Relations between South Africa and France with special reference to military matters, 1960-1990

Moukambi, Victor (2008-12)

Thesis (DPhil)—-Stellenbosch University, 2008.

Thesis

This dissertation investigates the role played by France in the supply of military equipment and the transfer of technology to South Africa from 1960. This Franco-South African defence cooperation was opportune for South Africa, as she faced escalating international criticism over the apartheid issue and, from December 1963, the first military embargo, one joined by her erstwhile arms suppliers. The accession of the National Party (NP) to power in South Africa in 1948 brought a range of legislation that gave substance to the nationalist policy of apartheid. The suffering of the South African black population and the refusal of the South African government to revise its domestic policy, despite the growing international pressure, induced the newly-independent, Afro-Asian countries to press the United Nations (UN) to take tougher actions against Pretoria. At the same time opposing Black Nationalist movements, the African National Congress (ANC) the South West African Peoples’ Organisation (SWAPO) and the Pan Africanist Congress (PAC) adopted militant actions in response to increasingly repressive race legislation in South Africa and South West Africa/Namibia. Furthermore, when in 1961 South Africa left the British Commonwealth, she lost the long-term military commitment from London she had enjoyed for much of the twentieth century. South Africa would now have to satisfy her defence needs elsewhere. Pretoria knew that she needed a strong, well-equipped defence force in order to face the growing internal conflict as well as a possible military onslaught from outside the country. As a result, South Africa faced the first arms embargo in 1963 when her traditional arms suppliers, Britain and the USA elected to observe the voluntary terms of the embargo instituted by the UN. France, at the time under the leadership of General Charles de Gaulle, identified an opportunity to strengthen her relations with South Africa and acquire the much-needed strategic materials for her nuclear programme; he decided to fill the space in the military market vacated by Britain and the USA. From 1964, France became Pretoria’s most important arms supplier, a relationship that lasted throughout the Gaullist administration. De Gaulle’s decision to supply South Africa with French military equipment and the transfer of technological know-how was based mainly on political, military and economic considerations. In short, De Gaulle wanted to free France from a military dependency on the United States, which had come to dominate NATO, and, by extension, Western Europe. Feeling hemmed in by les anglo-saxons, France, facing a shortage of North American uranium for her nuclear programme from 1957, sought new partners to shore up her own strategic vulnerability and ensure a role for her in world politics. Moreover, in the early 1960s, Apartheid had not yet become an electoral issue in France, as it was in Britain and the USA, and, in any case, France herself was drawing negative comment for her actions in the Algerian war of national independence. The logical outcome was a comfortable rapprochement, for the moment at least, between Paris and Pretoria. This military cooperation was broad-fronted and sustained until France implemented her first partial military embargo in 1975 and voted for the UN mandatory arms embargo in 1977. But, by this time, the weapons industry in South Africa, home-grown with French assistance, was well-established and placed South Africa in a position to launch military campaigns against the frontline states, commencing with Operation Savannah in late 1975. This study analyses the content and impact of the military cooperation between Paris and Pretoria and creates a better understanding of political and economic dimensions that were the key in the conduct of Franco-South African defence relations between 1960 and 1990.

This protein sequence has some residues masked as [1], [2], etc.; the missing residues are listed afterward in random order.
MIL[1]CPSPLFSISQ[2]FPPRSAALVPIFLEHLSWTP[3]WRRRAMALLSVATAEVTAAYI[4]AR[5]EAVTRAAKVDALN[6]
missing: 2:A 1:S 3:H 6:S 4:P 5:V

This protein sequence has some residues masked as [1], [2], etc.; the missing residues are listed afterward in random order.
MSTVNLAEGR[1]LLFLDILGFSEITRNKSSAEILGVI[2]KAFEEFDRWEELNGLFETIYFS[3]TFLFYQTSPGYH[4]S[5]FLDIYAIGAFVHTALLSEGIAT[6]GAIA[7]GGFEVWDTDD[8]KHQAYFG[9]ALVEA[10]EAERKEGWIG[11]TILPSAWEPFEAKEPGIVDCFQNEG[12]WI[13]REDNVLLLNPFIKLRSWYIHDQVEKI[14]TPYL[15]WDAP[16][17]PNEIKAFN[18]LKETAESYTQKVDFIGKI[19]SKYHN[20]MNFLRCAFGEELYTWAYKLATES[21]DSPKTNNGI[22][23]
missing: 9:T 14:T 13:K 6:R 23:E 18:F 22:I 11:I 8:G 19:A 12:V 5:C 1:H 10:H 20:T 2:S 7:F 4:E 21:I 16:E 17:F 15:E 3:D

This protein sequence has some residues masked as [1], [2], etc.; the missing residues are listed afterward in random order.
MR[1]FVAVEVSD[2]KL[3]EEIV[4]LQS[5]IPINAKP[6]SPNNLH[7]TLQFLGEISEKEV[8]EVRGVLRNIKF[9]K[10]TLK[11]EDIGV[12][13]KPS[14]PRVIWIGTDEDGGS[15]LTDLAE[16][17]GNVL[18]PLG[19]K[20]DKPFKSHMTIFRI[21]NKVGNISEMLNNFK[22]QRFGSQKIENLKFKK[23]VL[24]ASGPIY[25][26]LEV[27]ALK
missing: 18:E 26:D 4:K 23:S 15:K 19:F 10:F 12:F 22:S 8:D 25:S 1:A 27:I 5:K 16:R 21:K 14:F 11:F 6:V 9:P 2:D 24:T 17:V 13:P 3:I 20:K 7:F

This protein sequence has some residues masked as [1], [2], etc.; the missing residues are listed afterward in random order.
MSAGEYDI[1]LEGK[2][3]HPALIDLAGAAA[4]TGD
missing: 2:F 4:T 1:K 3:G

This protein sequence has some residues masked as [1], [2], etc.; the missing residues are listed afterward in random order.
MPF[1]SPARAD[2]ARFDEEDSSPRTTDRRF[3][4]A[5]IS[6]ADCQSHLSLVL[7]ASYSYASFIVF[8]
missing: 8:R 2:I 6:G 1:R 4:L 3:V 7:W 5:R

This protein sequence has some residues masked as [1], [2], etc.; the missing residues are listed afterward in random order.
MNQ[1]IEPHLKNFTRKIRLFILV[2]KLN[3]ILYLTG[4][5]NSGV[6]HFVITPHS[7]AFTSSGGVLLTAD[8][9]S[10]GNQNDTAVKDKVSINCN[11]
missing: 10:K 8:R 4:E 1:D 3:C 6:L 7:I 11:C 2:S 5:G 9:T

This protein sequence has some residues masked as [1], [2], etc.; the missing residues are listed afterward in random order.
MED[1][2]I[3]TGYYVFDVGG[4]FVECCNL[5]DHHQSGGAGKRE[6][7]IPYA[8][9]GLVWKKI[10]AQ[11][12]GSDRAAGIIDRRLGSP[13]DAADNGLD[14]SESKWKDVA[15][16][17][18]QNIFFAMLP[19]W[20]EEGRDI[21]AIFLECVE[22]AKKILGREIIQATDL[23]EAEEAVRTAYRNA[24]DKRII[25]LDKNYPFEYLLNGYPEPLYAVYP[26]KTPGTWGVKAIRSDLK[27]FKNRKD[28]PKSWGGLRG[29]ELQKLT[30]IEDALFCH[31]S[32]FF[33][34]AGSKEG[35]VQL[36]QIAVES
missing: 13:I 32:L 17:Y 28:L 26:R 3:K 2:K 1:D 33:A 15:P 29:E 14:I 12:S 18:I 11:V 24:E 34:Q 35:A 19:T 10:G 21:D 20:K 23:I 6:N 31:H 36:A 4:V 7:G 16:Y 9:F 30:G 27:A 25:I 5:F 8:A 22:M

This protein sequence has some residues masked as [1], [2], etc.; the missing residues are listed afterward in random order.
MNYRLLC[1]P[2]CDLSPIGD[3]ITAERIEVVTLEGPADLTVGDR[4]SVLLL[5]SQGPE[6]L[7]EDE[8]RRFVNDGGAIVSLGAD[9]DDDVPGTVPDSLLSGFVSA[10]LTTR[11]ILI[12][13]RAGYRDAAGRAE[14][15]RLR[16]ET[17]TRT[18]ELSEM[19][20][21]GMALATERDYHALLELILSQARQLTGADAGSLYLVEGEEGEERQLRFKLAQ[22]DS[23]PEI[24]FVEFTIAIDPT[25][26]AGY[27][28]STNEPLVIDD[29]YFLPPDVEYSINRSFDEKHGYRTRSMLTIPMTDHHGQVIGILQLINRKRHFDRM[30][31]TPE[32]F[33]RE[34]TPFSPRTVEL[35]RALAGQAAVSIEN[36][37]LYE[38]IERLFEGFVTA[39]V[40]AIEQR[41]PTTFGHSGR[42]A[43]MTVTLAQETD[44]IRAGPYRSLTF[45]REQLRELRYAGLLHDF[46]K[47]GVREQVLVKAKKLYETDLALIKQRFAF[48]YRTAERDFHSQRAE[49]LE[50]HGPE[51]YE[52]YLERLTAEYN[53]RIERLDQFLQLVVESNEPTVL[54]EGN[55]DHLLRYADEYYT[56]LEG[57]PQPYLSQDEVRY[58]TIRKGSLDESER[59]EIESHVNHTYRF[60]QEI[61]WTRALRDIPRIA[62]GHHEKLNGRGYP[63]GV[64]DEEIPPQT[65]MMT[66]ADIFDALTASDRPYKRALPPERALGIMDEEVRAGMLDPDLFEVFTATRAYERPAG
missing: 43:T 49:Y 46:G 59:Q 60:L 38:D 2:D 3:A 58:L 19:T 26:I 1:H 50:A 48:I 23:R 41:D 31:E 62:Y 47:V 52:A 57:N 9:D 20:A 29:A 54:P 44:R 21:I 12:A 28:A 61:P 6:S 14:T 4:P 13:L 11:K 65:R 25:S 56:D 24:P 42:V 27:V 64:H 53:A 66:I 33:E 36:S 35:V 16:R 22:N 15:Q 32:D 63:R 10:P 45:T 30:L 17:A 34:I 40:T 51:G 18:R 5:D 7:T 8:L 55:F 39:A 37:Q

Please refer to this item in SUNScholar by using the following persistent URL: http://hdl.handle.net/10019.1/1228
This item appears in the following collections: